Saturday, 9 April 2011

The Carry on Legacy - Carry On Sergeant (1958)

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Proving that even great institutions have modest beginnings, Carry On Sergeant (d. Gerald Thomas, 1958), the first film in the Carry On series, started out as little more than an attempt to cash in on the huge success of the ITV sitcom The Army Game (1957-1961). The TV series was so popular that it had already led to its own movie spin-off, I Only Arsked!(d. Montgomery Tully, 1958). Producer Peter Rogers even went so far as to recruit two of the series' leading cast members, Charles Hawtrey andWilliam Hartnell as the titular sergeant. Hartnell, in any event, was only playing a comic variation on a character he had first portrayed in the classic wartime film The Way Ahead (d. Carol Reed, 1944).

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Carry On Sergeant, loosely based on story material by the popular novelist and playwright R.F. Delderfield, was shot over a period of six weeks at Pinewood Studios and on location at the Queen's Barracks in Stoughton, Surrey, on a meagre budget of £ 74,000. The actors were paid a few hundred pounds each, but a number of them would return in many of the subsequent Carry On comedies, including Hawtrey, Kenneth Connor, Hattie Jacques and Kenneth Williams.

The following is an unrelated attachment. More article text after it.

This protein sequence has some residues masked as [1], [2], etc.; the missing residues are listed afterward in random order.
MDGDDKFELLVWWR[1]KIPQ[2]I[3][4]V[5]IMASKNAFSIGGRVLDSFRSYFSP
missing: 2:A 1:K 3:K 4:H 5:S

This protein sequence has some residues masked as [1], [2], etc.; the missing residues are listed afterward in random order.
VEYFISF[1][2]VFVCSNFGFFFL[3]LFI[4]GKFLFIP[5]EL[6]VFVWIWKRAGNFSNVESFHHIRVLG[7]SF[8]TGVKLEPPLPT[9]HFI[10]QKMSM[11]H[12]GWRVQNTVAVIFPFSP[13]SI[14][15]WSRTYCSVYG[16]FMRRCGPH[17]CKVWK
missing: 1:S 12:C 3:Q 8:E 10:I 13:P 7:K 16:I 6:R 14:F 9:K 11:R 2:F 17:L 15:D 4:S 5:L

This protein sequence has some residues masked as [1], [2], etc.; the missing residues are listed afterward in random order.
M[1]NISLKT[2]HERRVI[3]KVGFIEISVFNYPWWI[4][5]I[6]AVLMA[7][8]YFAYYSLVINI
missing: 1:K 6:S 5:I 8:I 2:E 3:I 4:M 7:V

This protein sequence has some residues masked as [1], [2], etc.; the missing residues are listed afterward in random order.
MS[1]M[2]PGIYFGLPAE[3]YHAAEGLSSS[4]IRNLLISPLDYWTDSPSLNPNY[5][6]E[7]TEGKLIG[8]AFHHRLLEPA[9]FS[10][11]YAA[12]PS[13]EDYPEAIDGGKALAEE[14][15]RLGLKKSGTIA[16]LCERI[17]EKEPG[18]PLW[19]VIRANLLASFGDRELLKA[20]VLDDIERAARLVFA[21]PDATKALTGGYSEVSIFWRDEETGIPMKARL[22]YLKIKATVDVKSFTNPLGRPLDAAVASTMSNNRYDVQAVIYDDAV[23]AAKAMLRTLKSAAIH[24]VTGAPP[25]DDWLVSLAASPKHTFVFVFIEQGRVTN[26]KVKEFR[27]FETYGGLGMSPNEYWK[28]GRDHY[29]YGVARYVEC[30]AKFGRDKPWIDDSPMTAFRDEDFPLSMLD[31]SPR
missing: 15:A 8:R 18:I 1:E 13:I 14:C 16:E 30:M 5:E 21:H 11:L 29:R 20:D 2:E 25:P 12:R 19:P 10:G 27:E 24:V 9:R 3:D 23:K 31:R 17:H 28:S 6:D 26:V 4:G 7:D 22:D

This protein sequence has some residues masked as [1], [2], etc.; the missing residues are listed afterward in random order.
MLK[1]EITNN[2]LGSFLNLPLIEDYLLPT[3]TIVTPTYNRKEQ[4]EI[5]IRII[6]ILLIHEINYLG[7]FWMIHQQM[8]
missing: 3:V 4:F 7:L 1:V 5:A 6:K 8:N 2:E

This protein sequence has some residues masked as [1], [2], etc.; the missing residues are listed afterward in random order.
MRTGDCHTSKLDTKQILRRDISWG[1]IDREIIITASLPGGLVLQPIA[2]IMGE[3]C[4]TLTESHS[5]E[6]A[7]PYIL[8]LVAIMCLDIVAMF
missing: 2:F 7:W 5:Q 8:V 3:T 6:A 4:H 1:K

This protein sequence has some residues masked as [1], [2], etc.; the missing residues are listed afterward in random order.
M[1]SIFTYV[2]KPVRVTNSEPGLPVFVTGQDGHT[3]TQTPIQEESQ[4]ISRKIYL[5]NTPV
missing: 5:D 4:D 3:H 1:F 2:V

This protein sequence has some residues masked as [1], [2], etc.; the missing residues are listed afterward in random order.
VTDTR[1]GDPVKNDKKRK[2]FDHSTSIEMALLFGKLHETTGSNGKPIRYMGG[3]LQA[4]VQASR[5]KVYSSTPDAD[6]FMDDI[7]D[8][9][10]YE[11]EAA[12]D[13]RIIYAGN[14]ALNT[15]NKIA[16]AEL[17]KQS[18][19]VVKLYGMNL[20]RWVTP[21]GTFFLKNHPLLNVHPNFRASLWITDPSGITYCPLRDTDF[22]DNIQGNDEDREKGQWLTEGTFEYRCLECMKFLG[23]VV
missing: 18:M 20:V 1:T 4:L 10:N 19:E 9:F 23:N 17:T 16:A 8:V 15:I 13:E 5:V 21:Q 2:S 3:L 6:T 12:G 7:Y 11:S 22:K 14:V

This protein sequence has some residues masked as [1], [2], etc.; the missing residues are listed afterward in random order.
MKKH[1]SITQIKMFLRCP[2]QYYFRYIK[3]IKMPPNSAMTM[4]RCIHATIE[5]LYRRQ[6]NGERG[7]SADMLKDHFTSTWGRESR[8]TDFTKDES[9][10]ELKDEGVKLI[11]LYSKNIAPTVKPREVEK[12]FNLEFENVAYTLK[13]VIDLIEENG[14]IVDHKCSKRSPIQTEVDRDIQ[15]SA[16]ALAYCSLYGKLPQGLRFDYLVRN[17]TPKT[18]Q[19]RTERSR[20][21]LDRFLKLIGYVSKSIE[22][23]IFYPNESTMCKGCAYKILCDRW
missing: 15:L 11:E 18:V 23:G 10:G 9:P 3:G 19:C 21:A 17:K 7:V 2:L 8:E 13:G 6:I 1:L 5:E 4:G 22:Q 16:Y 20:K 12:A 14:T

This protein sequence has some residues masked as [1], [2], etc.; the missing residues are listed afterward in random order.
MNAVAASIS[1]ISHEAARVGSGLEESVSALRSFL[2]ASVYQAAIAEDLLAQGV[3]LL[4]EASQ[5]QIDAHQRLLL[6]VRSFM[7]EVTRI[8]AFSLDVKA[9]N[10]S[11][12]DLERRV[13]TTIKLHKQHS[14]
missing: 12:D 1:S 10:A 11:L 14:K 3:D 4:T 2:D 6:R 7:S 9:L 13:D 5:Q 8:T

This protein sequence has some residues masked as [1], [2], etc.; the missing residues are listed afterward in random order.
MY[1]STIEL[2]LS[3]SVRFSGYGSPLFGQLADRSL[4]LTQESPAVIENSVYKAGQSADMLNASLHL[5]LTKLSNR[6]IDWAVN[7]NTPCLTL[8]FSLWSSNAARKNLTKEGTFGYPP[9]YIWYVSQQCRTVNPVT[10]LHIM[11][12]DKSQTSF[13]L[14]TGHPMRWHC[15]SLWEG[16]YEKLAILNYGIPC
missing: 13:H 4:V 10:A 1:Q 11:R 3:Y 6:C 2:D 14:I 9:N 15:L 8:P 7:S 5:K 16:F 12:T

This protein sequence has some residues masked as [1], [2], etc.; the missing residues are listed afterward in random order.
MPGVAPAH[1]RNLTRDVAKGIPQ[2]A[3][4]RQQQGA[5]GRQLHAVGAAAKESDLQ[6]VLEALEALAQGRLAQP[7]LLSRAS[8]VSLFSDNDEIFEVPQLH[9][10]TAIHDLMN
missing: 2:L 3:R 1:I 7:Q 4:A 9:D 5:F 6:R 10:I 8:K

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Although the film was a big box office hit, it is in many respects anomalous when compared with the later titles, particularly its romantic subplots and occasional sentimentality. Even the vaguely risqué story of a pair of newlyweds desperately trying to celebrate their wedding night is dispensed with surprisingly early on, in favour of fairly traditional service comedy high jinks. None the less, it introduces in embryonic form many of the themes and characters that would recur throughout the series, while many of the comic set pieces, such as Kenneth Connor's relentless medical examinations and the various training disasters, are still funny and confidently handled.



Published by


Volume 25, No.296, September 1958, page 112


Training Sgt. Grimshawe accepts a bet that his last platoon of National Servicemen before he retires will pass out as Star Squad. His hopes are dashed when he meets the recruits. As training proceeds each recruit makes his own contribution to the chaos, but on the eve of the passing-out parade, impressed by Grimshawe's relatively gentle methods, they decide to retrieve their reputation. To their own and the Sergeant's surprise they win the Star Squad award.

The professional skill of William Hartnell and Dora Bryan lends some reality and humour to this conventional farce, in which all the characters come from stock. Carry On, Sergeant is a traditionally English mixture of old farcical situations, well-worn jokes, and comic postcard characters. Charles Hawtrey, as a weedy incompetent, and Kenneth Williams, as a condescending intellectual, provide some genuine laughs. The rest of the humour is either overdone or half-baked.

The Monthly Film Bulletin was published by the British Film Institute between 1934 and 1991. Initially aimed at distributors and exhibitors as well as filmgoers, it carried reviews and details of all UK film releases. In 1991, the Bulletin was absorbed by Sight and Sound magazine.

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